• Next Collections workers are forced to toil 14- to 17-plus-hour shifts, seven days a week, routinely putting in workweeks of over 100 hours.  Workers are visibly sick and exhausted from the grueling and excessive hours.
  • Workers live in poverty, earning just 20 to 24 cents per hour.
  • Physical punishment and illegal firings are the norm.
  • Pregnant women are illegally terminated and denied their legal paid maternity leave.
  • For the last two-and-a-half years, Gap has been complicit with Next Collections/Ha-Meem Group in a scam to defraud the workers of their legal wages and benefits.

─ Management hands out phony pay slips to pretend that Gap is in compliance with legal hours and wages.
─ Workers are paid in cash, off the books and cheated of 15 percent of their grueling overtime hours.  At Next Collections alone, workers are being robbed of hundreds of thousands of dollars a year, and millions if one includes all the factories of the Ha-Meem Group.

  • Workers live in miserable poverty in tiny primitive hovels.  By the third week in a month, most have no money left for food.
  • Bangladesh garment workers continue to be the hardest workers in the world and are also among the poorest.

Working an all-night, 20-hour shift is often required at the Next Collections factory.  On this particular day in July 2013, workers toiled a 22-hour shift, sewing jeans and shorts for Old Navy.  They left the factory at 6:00 a.m.


Despite the fact that she was pregnant, exhausted and sick, management at the Next Collections factory forced 20-year-old Morium Begum to work over 100 hours a week. She lost her baby in her seventh month of pregnancy.


Zesmin Khatun was six months pregnant when management illegally terminated her, denying her maternity benefits, earned vacation and severance pay. Khatun routinely worked 100 hours a week as a senior sewing operator at the Next Collections factory.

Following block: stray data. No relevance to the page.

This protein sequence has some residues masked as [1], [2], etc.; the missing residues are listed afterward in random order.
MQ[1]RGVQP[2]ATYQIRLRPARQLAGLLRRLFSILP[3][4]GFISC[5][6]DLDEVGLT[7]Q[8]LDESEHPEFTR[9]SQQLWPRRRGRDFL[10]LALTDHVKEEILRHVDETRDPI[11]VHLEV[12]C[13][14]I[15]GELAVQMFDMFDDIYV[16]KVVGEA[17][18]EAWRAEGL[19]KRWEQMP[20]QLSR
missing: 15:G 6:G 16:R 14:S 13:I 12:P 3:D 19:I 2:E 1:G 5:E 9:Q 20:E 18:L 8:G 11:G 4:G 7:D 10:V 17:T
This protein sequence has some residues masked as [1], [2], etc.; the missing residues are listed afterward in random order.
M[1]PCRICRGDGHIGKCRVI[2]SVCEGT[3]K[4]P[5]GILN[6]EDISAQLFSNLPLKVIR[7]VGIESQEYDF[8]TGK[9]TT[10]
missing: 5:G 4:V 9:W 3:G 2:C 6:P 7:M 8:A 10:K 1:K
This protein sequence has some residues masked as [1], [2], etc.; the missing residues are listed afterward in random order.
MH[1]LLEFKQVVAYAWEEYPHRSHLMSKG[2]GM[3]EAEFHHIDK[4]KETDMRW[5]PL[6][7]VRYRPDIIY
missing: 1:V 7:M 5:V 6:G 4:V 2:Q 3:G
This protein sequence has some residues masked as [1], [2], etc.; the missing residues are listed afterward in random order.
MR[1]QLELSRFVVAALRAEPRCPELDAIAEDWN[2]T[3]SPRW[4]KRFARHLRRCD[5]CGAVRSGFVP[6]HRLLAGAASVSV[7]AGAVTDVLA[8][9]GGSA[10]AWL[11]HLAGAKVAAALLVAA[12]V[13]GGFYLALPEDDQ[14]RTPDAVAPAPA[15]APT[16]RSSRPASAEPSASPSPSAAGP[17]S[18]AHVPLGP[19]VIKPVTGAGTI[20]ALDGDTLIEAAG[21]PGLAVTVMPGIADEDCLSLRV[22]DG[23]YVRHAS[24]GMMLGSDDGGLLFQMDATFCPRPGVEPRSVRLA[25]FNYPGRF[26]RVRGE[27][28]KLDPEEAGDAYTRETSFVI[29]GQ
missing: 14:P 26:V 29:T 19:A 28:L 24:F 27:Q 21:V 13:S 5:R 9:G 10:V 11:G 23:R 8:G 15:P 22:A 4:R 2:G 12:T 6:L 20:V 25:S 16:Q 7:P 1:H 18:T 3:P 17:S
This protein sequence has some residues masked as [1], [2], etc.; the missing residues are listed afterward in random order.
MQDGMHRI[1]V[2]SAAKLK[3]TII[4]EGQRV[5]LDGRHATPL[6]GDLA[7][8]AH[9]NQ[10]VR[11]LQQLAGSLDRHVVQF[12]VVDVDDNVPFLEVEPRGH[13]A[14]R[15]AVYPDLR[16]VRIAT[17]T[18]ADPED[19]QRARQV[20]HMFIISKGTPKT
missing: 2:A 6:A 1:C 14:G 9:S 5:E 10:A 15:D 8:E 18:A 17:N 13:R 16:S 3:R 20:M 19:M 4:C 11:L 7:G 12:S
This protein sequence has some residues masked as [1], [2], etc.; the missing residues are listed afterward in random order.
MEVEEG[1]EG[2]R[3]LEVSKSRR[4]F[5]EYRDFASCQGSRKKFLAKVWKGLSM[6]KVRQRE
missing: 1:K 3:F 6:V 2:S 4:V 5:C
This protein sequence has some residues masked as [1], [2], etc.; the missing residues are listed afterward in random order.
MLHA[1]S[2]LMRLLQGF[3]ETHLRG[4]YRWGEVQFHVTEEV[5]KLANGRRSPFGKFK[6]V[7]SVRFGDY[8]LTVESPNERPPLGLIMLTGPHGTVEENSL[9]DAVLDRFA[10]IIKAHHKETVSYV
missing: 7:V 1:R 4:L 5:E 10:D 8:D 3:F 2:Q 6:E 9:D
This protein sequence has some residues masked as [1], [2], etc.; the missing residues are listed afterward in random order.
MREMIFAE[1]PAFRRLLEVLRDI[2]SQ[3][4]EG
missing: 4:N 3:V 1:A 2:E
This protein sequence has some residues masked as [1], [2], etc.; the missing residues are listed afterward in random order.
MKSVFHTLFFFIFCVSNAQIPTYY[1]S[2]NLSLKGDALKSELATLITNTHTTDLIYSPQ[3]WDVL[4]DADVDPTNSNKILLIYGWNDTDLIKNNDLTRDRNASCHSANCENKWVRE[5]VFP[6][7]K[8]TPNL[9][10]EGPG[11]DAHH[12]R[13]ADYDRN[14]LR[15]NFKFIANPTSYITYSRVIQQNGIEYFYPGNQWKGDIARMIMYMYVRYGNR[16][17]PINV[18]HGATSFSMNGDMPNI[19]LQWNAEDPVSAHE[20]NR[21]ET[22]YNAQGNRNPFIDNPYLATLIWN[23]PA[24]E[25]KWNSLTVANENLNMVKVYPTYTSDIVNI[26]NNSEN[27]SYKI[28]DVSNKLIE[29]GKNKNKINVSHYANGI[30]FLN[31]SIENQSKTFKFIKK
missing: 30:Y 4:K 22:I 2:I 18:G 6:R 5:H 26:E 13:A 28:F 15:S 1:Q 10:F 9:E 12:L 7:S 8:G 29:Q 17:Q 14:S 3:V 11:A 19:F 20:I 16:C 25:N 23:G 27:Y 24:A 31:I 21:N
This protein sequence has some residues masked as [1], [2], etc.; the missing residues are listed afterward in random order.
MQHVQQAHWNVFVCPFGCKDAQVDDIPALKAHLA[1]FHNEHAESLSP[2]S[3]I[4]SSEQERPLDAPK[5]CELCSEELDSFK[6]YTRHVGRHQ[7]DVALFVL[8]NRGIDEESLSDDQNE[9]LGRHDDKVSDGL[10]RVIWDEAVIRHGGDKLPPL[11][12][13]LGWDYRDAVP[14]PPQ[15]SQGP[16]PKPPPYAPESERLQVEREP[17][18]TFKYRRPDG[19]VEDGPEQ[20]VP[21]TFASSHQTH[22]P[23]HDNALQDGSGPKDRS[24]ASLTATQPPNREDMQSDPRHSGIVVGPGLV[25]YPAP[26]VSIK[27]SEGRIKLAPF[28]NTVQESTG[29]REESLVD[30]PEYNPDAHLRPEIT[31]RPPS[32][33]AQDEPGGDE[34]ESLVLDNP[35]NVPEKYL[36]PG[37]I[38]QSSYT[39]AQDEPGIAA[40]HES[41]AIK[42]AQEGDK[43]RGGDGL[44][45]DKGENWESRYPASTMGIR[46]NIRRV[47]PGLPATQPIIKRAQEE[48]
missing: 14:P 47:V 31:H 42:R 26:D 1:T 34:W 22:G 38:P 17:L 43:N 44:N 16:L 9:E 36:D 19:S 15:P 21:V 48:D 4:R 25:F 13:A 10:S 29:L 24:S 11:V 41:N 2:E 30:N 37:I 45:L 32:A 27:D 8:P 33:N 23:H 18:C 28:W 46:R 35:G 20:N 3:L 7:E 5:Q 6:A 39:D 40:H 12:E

Twenty-four--year-old Taniya fights against corruption, graft and lies.  She was forced to resign and denied her maternity leave and benefits.  Next Collections threatened her with jail time and death.

Mazharul Islam was beaten with sticks and threatened with death all because his wife, Taniya, was asking for her paid maternity leave.




Driven by hunger and long hours, workers went on strike for food and won.  Worker leader, Shadin, was threatened and fired.  His phony pay stub indicates that he worked only 22 days in May 2013, including just 32 hours of “voluntary overtime.”  In reality, Shadin worked 27 days in May. 

It is routine for Next Collections workers to put in mandatory overtime of more than 100 hours a month.  Brave young workers blew whistle on gross overtime violations.  See the report for documentation about work hours.   


Clothing labels smuggled out from the Next Collections factory in Bangladesh belong to Old Navy jeans and denim shorts for children and toddlers.

This pair of Old Navy toddler girls “Super Skinny Pull-On Jeggings for Baby” is made in the Next Collections factory in Bangladesh and sold in the United States for $14.94.

“Made in Bangladesh” Old Navy toddler girls skinny jeans sewn by young workers at the Next Collections factory.


Workers smuggled Old Navy skinny and bootcut jeans hangtags out of the Next Collections factory in July 2013.  These jeans are sold for $19.50 in the United States.  It is excellent that Old Navy hangtags are made of recycled material.  It would be great if Gap showed a similar concern for the workers who toil under horrific conditions, making Gap and Old Navy clothing at the Next Collections sweatshop.